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Never Rely on BYOP – Why Little Black Books Distract

byod

Regular diners out will be familiar with BYO.

Restaurants where you’re encouraged to bring-you-own. Especially when drinking in Aus and S Africa.

Now corporate IT departments seem to have got in on the labelling act.

Employees are increasingly able to use their own devices.

As the above instagram-shot (via consultant Accenture) suggests.

It instantly reminded me of a classic yet failing byo we have in Sales.

BYOP

bring your own prospects

This holds two measures. The ability to contribute outside the ‘efforts’ of your official lead-gen team will for sure set you apart. Yet it is the other instance I’ll pop under the microscope today.

Crippling at interview time, this is where the promise of a bulging little black book of contacts sways both the inexperienced and eternal optimist recruiter.

I have encountered this far too many occasions. Blogging before on it a couple of years ago.

The lesson is clear.

Never trust a black book.

Whenever a prospective new sales hire claims their overflowing rolodex of ultra-loyal contacts will be music to your target-stressed ears, remember to dismiss the urge to buy.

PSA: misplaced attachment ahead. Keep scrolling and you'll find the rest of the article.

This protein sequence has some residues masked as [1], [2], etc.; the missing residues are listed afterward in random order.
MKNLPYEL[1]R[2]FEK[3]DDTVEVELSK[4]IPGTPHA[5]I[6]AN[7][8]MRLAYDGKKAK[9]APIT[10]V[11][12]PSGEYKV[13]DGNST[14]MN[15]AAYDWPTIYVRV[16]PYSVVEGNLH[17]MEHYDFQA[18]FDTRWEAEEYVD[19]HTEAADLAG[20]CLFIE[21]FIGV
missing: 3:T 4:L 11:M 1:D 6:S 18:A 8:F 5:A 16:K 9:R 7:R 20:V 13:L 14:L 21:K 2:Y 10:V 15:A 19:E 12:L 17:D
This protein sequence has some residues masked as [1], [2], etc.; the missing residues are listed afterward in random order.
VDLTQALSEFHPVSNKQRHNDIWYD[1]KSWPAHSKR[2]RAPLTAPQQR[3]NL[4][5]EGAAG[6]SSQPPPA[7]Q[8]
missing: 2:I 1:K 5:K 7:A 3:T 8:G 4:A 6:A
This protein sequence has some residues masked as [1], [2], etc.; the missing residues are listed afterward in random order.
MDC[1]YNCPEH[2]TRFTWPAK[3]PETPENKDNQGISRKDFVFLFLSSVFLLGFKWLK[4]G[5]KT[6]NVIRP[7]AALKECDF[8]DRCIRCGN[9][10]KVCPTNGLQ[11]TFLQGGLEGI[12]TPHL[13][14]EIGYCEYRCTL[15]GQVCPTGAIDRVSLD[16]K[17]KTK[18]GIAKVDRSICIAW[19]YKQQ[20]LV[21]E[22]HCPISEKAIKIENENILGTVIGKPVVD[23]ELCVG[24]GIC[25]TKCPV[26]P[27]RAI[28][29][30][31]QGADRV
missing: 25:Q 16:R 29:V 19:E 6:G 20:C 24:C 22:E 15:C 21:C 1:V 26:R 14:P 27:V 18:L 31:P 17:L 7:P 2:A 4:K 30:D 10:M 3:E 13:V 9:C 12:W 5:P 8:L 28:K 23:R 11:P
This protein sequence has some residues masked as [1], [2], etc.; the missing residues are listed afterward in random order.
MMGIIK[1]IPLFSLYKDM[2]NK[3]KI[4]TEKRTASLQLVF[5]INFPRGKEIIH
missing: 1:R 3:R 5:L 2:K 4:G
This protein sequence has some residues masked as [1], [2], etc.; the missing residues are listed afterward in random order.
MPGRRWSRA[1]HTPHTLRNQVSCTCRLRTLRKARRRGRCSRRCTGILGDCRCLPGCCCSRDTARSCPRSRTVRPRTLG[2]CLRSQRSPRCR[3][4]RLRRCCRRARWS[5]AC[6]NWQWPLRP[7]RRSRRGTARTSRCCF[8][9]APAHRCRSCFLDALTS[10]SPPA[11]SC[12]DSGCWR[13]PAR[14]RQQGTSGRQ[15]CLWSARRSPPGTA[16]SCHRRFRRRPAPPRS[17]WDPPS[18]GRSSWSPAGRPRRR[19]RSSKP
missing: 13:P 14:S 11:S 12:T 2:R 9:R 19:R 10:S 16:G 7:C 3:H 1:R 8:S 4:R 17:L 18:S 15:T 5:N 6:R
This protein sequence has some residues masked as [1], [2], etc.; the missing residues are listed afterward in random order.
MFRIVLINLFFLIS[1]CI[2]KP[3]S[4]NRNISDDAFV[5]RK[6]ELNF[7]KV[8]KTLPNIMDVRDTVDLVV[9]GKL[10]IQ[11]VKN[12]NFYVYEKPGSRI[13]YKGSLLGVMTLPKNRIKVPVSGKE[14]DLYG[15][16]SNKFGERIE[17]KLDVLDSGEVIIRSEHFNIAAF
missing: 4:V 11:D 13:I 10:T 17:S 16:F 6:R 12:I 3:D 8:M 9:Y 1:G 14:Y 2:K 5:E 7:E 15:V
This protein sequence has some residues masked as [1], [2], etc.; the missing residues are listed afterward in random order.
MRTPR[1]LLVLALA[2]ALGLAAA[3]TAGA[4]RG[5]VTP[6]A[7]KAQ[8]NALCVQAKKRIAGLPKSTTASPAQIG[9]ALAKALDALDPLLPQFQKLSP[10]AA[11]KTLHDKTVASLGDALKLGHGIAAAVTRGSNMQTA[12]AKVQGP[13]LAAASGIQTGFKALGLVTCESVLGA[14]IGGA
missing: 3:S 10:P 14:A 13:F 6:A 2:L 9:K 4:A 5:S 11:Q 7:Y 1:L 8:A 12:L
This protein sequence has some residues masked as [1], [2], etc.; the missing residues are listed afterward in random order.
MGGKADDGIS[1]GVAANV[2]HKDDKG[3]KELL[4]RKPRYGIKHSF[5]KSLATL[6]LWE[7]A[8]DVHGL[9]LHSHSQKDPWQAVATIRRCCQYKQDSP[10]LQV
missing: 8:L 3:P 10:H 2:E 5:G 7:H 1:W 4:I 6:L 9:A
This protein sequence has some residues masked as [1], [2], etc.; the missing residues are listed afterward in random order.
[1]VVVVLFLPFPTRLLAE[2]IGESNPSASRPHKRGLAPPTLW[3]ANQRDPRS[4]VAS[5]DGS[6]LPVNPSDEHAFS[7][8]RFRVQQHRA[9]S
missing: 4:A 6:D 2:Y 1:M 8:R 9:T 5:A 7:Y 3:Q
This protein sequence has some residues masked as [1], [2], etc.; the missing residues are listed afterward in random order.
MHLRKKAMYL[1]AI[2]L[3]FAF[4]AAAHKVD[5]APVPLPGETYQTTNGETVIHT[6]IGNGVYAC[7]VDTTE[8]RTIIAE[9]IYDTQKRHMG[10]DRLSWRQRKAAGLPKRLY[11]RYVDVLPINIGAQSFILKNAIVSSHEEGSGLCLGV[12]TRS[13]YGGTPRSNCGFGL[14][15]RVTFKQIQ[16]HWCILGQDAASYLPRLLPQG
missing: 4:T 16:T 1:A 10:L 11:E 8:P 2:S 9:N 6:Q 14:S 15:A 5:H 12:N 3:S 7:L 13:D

There is such a long list of reasons why the promised land never materialises.

Chief among them is the inability to unravel links between the two former buyer-vendor operations despite how strong your own personal relationship might feel.

I have even seen a new rep devastated when a buyer from his previous life had to turn him down in his new. Especially fraught as he’d even welcomed said buyer to his wedding.

This phenomenon is also why I so hate milkrounders.

Those reps that switch from one firm to another within a sector until they’ve done the full circuit.

Never go anywhere near these.

Imagine how refreshing it would be to hear from a candidate that they were intent on creating their own ‘database’ afresh, rather than lazily lean on one they already claim.

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Category: recruitment

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